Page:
By Samson Echenim
The Federal Airports Authority of Nigeria (FAAN) is seeking the collaboration of food and environmental regulatory agencies at airports in the country, as well as the cooperation of food vendors and suppliers to curb the menace of food poisoning at airports and onboard aircraft.
There is presently growing concern over reported cases of food poisoning around Nigerian airports and onboard aircraft.
At a food safety awareness workshop to enlighten airport food vendors and suppliers organised by FAAN in Lagos, Hamisu Yudada, managing director of the authority called on Port Health, NAFDAC and other relevant bodies regulating foods and consumables and handlers not to compromise in their regulatory oversights as the authority is determined to ensure best international practices with regards to food vendoring at the airport.
Represented by Nehemiah Auta, from the agency, Yudada charged airlines to ensure that their foods are handled in the most hygienic manner while onboard, adding that people selling food within the premises of airports across the country will also be regulated in line with international best practices.
He charged the airport health unit to ensure that the routine six months medical examinations on airport restaurant operators and their workers to ascertain their fitness and personal hygiene are not compromised.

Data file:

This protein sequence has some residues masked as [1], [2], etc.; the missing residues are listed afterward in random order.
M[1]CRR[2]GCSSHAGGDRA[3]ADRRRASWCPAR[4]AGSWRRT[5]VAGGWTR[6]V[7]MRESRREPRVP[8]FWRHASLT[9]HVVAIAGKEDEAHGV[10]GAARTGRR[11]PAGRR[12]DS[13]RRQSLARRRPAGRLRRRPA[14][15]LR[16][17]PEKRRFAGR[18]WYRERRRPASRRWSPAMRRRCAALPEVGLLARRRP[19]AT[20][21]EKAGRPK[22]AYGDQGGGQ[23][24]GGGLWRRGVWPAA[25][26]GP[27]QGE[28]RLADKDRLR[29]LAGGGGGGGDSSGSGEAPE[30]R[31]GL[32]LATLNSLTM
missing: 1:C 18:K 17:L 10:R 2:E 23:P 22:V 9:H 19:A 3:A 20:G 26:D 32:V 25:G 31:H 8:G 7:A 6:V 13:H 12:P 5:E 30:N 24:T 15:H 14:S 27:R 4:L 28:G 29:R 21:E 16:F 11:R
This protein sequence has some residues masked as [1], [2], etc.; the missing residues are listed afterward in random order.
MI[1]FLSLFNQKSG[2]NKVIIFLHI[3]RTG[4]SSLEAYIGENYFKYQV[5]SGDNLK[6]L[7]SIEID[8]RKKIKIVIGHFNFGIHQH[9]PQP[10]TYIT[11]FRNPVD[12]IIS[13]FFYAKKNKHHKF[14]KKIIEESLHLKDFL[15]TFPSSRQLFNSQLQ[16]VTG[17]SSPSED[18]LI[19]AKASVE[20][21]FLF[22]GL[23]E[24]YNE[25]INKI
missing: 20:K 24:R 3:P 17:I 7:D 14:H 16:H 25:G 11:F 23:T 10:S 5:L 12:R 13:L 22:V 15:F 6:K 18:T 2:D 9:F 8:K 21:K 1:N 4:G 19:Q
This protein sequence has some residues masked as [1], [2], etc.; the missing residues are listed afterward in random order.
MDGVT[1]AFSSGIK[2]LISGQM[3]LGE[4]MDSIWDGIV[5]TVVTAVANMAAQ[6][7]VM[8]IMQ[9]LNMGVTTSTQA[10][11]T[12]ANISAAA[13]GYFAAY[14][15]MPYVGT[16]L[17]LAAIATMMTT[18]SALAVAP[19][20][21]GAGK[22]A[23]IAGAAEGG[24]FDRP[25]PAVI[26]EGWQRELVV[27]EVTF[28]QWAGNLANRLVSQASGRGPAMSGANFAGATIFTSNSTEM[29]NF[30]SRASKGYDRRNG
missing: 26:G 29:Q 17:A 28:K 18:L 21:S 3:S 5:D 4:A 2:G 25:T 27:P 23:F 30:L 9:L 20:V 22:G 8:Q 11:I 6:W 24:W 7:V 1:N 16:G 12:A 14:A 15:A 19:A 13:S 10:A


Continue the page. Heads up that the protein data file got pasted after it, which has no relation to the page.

“No one can operate in our environment without a licence. All of the people that sell food must come under the scrutiny of our medical people before they are allowed to sell,” Yudada said.
According to him, FAAN wants to develop a stronger synergy, adding that an airport being an environment that is regulated entirely, FAAN would sit with the various agencies that regulate the sector, look at where the gaps are in the area of food delivery and safety and ensure they plug the holes and close the gaps.
Ifem Francis, director, food safety and applied nutrition, NAFDAC, noted that food safety is a serious matter as the airport and onboard aircraft are restricted environments.
“When a crew experiences food poisoning onboard there is no one to replace him. If it affects a passenger it is difficult to handle because the aircraft is a restricted area. So things can turn really bad,” he said.
He urged airlines and airport authority to demand NAFDAC certification from food vendors who intend to operate at the airport or supply the airlines.
Arese Lucia Ojelede, the workshop trainer, who spoke to a paper, ‘Aviation Industry and Food Safety: Connecting the Link’, noted that most travellers are now aware of their rights violation when they experience food poisoning and are always ready to press charges against airlines and food vendors.
She noted that even though most cases of food poisoning are not reported, airlines and food vendors risk litigation and huge losses in compensation for poor handling of food that results in food poisoning.
According to her symptoms of food poisoning include diarrhea, nausea, vomiting, fever, headache, abdominal pains and cramps.